Canadian Human Rights Commission cautions employers on rights of older workers

Mandatory retirement transition period ‘not a license to force aging workers out the door’
||Last Updated: 03/28/2012

The Canadian Human Rights Commission has issued a notice to federally regulated employers encouraging them to be mindful of the rights of older workers during the transition period for the repeal of mandatory retirement.  

Dec. 16, 2011, the government of Canada repealed the section of the Canadian Human Rights Act that permitted federally regulated employers to impose mandatory retirement in some circumstances. This measure was included in the Budget Implementation Act, which also stipulated a one-year transition period before the repeal takes effect.

The Canadian Human Rights Commission has received inquiries and is aware of media commentary about employers seeking to take advantage of the transition period to force employees to retire before they are ready to do so, said the commission. While there is no evidence that this is taking place, the commission believes it is prudent to caution any employer that might be considering such action to think again.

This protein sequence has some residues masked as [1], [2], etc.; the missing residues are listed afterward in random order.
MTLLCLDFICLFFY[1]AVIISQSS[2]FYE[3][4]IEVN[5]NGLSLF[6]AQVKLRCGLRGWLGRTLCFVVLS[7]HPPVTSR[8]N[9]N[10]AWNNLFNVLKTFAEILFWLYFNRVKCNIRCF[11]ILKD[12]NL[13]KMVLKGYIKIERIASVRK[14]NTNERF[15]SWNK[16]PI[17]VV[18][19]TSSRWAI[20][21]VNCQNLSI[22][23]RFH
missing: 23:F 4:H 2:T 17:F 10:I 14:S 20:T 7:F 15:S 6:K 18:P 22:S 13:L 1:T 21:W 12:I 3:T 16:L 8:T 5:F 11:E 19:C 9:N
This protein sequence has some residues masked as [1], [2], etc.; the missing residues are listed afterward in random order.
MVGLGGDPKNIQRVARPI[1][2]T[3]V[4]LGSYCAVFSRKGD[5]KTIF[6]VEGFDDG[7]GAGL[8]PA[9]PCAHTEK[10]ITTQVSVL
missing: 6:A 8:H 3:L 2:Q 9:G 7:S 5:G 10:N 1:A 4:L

''The transition period should not be viewed as a license to force aging workers out the door,'' said David Langtry, acting chief commissioner of the Canadian Human Rights Commission. ''Forcing someone to retire because of their age clearly contradicts Parliament's intent, even if a defense in law still appears to be available.”

Even before it was repealed, the Federal Court had ruled the section regarding mandatory retirement violates the Charter of Rights and Freedoms and that this breach is not a justifiable limitation of an individual's right to equality, said the commission.

Employers should continue working towards an inclusive work environment while taking steps to ensure that they are able to positively respond to an aging workforce, said the commission.

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